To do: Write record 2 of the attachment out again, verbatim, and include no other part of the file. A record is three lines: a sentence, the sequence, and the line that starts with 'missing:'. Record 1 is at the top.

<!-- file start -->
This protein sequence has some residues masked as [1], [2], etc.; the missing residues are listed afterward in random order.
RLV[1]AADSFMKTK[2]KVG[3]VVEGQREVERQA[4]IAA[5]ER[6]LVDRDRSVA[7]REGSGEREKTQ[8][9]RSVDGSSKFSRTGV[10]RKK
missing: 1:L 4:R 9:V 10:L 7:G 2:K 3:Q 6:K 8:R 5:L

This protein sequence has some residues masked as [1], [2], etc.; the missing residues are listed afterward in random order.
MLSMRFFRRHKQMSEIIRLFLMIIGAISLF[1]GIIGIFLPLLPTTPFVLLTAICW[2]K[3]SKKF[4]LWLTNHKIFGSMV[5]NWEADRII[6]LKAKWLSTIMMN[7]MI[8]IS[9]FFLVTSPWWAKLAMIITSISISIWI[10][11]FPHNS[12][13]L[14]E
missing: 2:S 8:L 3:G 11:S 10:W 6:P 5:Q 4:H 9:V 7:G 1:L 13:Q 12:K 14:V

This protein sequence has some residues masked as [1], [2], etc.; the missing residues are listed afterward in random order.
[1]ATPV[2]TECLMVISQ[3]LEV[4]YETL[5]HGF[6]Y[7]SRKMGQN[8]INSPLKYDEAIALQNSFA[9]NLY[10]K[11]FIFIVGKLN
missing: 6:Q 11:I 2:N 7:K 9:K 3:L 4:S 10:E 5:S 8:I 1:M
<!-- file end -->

This protein sequence has some residues masked as [1], [2], etc.; the missing residues are listed afterward in random order.
MLSMRFFRRHKQMSEIIRLFLMIIGAISLF[1]GIIGIFLPLLPTTPFVLLTAICW[2]K[3]SKKF[4]LWLTNHKIFGSMV[5]NWEADRII[6]LKAKWLSTIMMN[7]MI[8]IS[9]FFLVTSPWWAKLAMIITSISISIWI[10][11]FPHNS[12][13]L[14]E
missing: 2:S 8:L 3:G 11:S 10:W 6:P 5:Q 4:H 9:V 7:G 1:L 13:Q 12:K 14:V